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Although it is not the first thing my students will see, my syllabus is the first thing I prep for the new school year. This year I followed the amazing lead of Dustin Williamson and made my class syllabi on Canva. Canva is a poster/publishing/infographic-making program. So I have definitely got the prettiest syllabi this year that I’ve ever had. Check ’em out!
You can download a PDF of my Español 4 Syllabus 2015 here.
You can download a PDF of my Español 3 Syllabus 2015 here.
What’s the deal with making a collection of posters as your syllabus? I know that having a pretty syllabus doesn’t make a Compelling class, but I think handing out a text-filled white page doesn’t do much to hook students into the course.
Which got me thinking about the engagement we strive for in our classes. It’s been a long time since I’ve sat in a classroom as a student. But looking back at most of my classes, even those I enjoyed or teachers I really liked, there didn’t seem to be much emphasis on engagement. In 7th grade, my math teacher left an indelible mark on my soul, thanks to a couple small and one large incident that I considered bullying and abusive. While he didn’t cross the line legally, to this day I remember the unfair treatment I received, his snap judgement of me, and the tears I shed as I was kicked out of his class. Me! A good kid! It was traumatic–the incident is still clear in my mind to this day. As a student who always struggled with numbers, these scars took quite a while to heal. My 8th grade math teacher was a sweet but strict woman, but I was still reeling from my experiences to fully engage in her class. My freshman algebra teacher, Mr. Lee Harth (God rest his soul), spent most of the class period sitting at his overhead projector at the front of the room, working through problems and formulas with us. But it was obvious to me that Mr. Harth was a good guy. He cared about students. I felt comfortable asking for help. But was the class compelling? No. It was the opposite of that. Sure, he would make up entertaining story problems to illustrate the formulas we used. I liked Mr. Harth. I did not feel engaged or compelled in algebra.
Another teacher, Mr. Jeff Elmer, came along my junior year. He was one of the younger teachers in our building, teaching physics. He was engaging. Our physics class was filled with active participation, goofy videos, and life examples. One of our first lessons had him showing the stability of a brick by balancing it on it’s flat side, long side, and end, standing on it. And falling off of it! We saw how centripetal acceleration worked by spinning ourselves on a turntable. We could SEE the impact of the formulas and concepts we were studying. Often our story problems made fun of him (“Uncle Elmer”) and the author of our textbook (Paul Hewitt) who was a goofy guy that appeared in the ancillary videos for the book. Seriously, who remembers the name of their high school physics textbook author about 25 years later ?! His class was compelling. It was inspiring. Although it was very difficult, I chose to take Physics 2. I did NOT have talent for this class, but Mr. Elmer made it COMPELLING.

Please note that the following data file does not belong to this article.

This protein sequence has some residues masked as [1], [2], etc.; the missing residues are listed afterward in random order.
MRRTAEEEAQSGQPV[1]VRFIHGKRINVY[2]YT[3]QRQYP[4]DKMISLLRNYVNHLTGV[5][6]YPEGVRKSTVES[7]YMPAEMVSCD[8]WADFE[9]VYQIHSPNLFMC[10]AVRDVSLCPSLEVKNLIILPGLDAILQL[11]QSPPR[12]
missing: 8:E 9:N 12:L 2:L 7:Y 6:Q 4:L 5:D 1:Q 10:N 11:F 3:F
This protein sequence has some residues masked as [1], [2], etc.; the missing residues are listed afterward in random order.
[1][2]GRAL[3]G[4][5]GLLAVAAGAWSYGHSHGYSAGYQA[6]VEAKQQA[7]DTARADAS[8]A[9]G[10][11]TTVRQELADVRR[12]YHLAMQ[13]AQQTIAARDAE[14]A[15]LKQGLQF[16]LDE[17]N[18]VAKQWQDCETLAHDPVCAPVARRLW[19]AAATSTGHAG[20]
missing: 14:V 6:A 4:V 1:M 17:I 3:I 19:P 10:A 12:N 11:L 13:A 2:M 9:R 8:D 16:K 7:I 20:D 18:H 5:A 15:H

I had lots of good experiences in school. I enjoyed learning. I really liked a lot of my teachers, but there were very few teachers throughout my career who went all the way to “compelling” in their instruction. So what makes a course compelling and engaging? For me it was teachers who put themselves out there. Those who weren’t afraid of being silly or goofy in class to forward their goals. They cared more about their students than they did about their image. They would be “uncool” for their kids. They would put effort into making the class connect with students. And they would get to know the people behind the young, sometimes not-so-eager faces in front of them. And that is the best part of CI teaching. As I have attended workshops and conferences, I have been impressed by the language development that students can have in a relatively short period of time. But what is even more impressive is the “Teach to the Eyes”, “We teach students, not curriculum”, PQA-centered instruction that goes such a long way to making our CI activities COMPELLING for our students. I feel blessed to be a part of such a caring, student-centered community.
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